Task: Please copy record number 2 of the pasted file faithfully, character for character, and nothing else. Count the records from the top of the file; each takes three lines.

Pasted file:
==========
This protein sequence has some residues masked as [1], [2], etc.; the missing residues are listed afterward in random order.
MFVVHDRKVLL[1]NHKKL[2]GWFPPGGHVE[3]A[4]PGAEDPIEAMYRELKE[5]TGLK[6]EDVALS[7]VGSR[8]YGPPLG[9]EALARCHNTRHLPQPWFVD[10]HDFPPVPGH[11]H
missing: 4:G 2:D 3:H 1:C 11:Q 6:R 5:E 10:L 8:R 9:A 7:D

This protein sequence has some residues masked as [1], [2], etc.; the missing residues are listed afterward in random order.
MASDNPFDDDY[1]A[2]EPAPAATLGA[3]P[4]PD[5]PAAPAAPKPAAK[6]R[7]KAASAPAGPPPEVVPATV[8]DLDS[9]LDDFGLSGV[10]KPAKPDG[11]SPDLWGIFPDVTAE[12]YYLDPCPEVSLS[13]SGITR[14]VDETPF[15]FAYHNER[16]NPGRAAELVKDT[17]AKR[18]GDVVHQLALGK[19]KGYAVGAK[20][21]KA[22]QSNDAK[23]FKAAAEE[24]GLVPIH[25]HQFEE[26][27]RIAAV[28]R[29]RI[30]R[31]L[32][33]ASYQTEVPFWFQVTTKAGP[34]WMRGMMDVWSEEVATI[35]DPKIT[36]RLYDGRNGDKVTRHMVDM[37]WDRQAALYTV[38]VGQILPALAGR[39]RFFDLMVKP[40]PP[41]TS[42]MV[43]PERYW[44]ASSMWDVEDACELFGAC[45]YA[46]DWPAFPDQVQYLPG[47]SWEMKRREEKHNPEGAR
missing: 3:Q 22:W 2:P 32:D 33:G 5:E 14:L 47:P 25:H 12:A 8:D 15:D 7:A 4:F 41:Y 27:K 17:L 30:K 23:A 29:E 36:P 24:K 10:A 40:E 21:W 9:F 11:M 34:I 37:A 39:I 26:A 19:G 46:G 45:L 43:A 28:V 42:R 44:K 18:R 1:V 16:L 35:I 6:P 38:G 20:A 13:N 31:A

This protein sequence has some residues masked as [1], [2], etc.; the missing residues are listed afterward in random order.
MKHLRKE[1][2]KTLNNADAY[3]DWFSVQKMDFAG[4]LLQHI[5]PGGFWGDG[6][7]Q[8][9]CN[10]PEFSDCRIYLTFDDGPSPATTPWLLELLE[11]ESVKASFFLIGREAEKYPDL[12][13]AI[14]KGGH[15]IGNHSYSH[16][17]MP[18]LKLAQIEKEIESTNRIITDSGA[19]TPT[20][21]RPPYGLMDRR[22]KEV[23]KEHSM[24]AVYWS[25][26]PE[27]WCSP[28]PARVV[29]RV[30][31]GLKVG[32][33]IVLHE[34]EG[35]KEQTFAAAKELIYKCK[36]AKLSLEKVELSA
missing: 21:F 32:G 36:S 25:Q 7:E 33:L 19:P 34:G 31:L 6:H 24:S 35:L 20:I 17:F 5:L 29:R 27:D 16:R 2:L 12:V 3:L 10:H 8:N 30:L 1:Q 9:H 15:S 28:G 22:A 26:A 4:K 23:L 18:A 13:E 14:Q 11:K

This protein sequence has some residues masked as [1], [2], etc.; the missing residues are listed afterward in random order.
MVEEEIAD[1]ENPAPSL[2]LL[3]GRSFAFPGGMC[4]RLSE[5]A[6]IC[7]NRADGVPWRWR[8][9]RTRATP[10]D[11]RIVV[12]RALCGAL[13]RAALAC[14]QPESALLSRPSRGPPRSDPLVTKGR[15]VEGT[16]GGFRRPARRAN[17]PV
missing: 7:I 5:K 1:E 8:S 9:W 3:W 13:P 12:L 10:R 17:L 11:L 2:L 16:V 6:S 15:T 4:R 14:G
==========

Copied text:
This protein sequence has some residues masked as [1], [2], etc.; the missing residues are listed afterward in random order.
MASDNPFDDDY[1]A[2]EPAPAATLGA[3]P[4]PD[5]PAAPAAPKPAAK[6]R[7]KAASAPAGPPPEVVPATV[8]DLDS[9]LDDFGLSGV[10]KPAKPDG[11]SPDLWGIFPDVTAE[12]YYLDPCPEVSLS[13]SGITR[14]VDETPF[15]FAYHNER[16]NPGRAAELVKDT[17]AKR[18]GDVVHQLALGK[19]KGYAVGAK[20][21]KA[22]QSNDAK[23]FKAAAEE[24]GLVPIH[25]HQFEE[26][27]RIAAV[28]R[29]RI[30]R[31]L[32][33]ASYQTEVPFWFQVTTKAGP[34]WMRGMMDVWSEEVATI[35]DPKIT[36]RLYDGRNGDKVTRHMVDM[37]WDRQAALYTV[38]VGQILPALAGR[39]RFFDLMVKP[40]PP[41]TS[42]MV[43]PERYW[44]ASSMWDVEDACELFGAC[45]YA[46]DWPAFPDQVQYLPG[47]SWEMKRREEKHNPEGAR
missing: 3:Q 22:W 2:P 32:D 33:G 5:E 14:L 47:P 25:H 12:A 8:D 15:D 7:A 4:F 41:Y 27:K 17:L 30:K 23:A 29:E 36:P 24:K 10:A 40:E 21:W 9:F 11:M 34:I 37:A 39:I 26:A 19:G 46:G 45:L 43:A 28:V 42:R 44:K 18:R 1:V 16:L 35:I 6:P 38:G 20:A 13:N 31:A